Sudden Rock: Japan's huge new tourist attraction that appeared out of nowhere

A boulder that suddenly appeared on scenic cliffs in a beach resort area of Shirahama, Wakayama Prefecture, is expected to become a new tourist attraction.

At 4.2 metres by one metre by 1.2 metres, the boulder looks like it weighs several tonnes. It appeared three years ago on the Sandanbeki Rock Cliff, a scenic area of 50-metre-high cliffs stretching for more than one kilometre.

A strong typhoon swept across the Japanese archipelago, including Wakayama Prefecture, in September 2018. The boulder appeared at the edge of the cliffs right after the typhoon.

Locals believe the rock may have been carried by high waves during the typhoon, since it has the same structure as the cliffs, which are made of sandstone and mudstone.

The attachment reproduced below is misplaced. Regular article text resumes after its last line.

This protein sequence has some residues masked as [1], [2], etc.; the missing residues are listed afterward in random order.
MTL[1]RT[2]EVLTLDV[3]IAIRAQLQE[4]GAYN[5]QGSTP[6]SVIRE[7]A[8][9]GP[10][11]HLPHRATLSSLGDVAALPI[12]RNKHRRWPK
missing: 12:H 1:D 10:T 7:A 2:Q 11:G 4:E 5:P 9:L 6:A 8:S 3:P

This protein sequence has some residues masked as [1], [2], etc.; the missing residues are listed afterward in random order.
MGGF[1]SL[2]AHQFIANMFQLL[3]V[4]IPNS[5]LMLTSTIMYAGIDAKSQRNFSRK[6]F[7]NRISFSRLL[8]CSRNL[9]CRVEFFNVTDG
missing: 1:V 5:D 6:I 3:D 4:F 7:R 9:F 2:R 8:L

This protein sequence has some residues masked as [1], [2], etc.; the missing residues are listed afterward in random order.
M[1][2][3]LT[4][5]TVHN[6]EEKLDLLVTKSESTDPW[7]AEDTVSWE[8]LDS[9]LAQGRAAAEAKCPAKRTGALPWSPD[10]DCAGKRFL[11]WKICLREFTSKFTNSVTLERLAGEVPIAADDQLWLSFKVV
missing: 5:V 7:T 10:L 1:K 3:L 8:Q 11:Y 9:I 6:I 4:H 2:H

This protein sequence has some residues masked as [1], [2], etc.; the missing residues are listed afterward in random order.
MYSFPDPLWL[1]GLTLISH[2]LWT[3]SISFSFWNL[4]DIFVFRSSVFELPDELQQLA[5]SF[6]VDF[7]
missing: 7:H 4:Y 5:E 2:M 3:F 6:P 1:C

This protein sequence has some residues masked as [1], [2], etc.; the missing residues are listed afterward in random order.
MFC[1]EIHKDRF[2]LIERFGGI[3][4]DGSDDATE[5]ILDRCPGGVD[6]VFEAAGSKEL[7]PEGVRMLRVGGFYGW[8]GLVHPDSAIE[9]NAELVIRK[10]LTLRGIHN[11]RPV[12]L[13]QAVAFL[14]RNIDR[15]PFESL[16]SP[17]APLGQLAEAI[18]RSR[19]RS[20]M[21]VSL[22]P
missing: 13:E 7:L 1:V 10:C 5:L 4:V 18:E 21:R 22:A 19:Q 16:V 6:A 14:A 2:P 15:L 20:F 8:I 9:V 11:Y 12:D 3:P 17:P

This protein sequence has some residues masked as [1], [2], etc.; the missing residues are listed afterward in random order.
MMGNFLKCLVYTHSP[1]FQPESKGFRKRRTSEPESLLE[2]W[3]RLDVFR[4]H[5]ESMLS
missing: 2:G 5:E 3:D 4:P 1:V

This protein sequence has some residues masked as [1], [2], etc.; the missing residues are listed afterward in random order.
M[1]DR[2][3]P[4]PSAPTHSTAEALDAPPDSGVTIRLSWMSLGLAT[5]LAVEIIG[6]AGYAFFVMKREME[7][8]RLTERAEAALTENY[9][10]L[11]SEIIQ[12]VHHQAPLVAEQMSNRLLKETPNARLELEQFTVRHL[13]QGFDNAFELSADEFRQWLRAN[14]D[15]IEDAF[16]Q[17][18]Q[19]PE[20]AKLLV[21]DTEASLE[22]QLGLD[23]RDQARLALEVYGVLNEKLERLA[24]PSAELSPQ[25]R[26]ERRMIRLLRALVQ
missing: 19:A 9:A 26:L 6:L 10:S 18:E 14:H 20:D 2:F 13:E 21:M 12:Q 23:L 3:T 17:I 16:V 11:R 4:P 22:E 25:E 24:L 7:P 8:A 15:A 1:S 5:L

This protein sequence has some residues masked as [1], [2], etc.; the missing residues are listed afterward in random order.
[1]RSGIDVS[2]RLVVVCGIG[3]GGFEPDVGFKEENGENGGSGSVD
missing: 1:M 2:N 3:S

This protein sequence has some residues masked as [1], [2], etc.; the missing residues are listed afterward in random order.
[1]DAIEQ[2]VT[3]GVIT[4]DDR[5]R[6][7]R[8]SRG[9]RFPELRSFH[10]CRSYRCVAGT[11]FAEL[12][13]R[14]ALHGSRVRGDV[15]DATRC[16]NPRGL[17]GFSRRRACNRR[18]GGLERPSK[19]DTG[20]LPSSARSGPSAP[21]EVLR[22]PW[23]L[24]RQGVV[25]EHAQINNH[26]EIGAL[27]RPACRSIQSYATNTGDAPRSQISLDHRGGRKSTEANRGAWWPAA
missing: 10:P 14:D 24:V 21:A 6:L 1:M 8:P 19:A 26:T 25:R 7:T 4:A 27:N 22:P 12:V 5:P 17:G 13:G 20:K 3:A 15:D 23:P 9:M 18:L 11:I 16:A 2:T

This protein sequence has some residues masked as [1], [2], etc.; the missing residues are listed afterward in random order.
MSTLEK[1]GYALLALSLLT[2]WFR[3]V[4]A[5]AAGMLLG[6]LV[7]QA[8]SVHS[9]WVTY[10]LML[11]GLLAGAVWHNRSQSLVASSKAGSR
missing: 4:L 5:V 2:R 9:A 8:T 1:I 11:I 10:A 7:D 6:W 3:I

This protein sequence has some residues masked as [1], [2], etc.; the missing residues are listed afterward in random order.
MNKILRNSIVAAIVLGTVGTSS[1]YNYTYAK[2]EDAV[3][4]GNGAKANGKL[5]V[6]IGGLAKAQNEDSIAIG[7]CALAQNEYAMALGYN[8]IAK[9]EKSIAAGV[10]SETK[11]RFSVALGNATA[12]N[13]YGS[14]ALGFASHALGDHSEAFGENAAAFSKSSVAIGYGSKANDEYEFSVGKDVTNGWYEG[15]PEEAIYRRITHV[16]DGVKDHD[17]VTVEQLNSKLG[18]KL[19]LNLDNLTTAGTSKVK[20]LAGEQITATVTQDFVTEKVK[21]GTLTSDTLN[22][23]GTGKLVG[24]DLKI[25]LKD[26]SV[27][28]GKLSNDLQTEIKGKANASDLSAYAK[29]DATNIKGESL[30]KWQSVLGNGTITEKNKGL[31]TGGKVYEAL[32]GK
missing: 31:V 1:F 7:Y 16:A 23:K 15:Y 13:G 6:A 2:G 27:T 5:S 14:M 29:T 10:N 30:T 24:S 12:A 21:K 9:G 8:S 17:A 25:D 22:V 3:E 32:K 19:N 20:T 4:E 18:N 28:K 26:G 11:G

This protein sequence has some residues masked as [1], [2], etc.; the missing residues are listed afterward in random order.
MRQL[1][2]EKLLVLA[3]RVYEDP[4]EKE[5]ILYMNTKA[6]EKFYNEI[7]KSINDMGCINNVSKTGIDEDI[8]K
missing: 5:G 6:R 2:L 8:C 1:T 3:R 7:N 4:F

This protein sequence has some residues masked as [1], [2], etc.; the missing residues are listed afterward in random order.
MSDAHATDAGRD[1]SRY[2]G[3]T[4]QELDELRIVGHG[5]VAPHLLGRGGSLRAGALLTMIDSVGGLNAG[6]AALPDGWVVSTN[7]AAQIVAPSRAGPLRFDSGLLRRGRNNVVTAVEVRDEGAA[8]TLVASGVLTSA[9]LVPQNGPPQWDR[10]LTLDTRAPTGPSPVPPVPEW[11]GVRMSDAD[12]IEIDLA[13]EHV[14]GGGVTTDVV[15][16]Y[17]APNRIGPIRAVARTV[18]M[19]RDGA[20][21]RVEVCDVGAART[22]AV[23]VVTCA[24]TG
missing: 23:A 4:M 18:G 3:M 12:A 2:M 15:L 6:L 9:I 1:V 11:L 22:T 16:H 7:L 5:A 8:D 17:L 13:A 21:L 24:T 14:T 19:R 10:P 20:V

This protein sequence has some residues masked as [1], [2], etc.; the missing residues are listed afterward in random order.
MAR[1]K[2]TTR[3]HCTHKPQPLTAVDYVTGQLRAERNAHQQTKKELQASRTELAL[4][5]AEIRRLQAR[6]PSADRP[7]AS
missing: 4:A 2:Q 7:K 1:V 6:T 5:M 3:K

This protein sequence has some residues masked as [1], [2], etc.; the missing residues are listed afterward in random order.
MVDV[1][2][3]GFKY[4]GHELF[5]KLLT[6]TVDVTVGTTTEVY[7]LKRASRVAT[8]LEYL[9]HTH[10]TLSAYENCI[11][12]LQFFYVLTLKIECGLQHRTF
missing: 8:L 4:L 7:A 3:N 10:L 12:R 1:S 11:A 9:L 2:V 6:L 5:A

The waves were so high at the time that they reached the top of the cliffs. Locals speculate receding waves must have carried the rock from the land side of the cliffs to the seaside.

Sandanbeki is a popular tourist spot in the town of Shirahama. There is an observatory where visitors can get a panoramic view and a cave where the waves crash. A company operating a cave sightseeing tour came up with the idea of turning the rock into a new tourist resource.

The company, Sandanbeki Cave, asked the public to name the boulder through its official Instagram account, and via an application box in the cave. The name chosen was "Sudden Rock" because it suddenly appeared.


The typhoon also left devastating scars in the area. The high waves collapsed a portion of the cliffs, and the face of the cliffs about 100 metres west of the observatory was gouged, and several boulders fell into the sea.

"We want people to witness the power of typhoons and the wonder of nature," the company said.

The Washington Post

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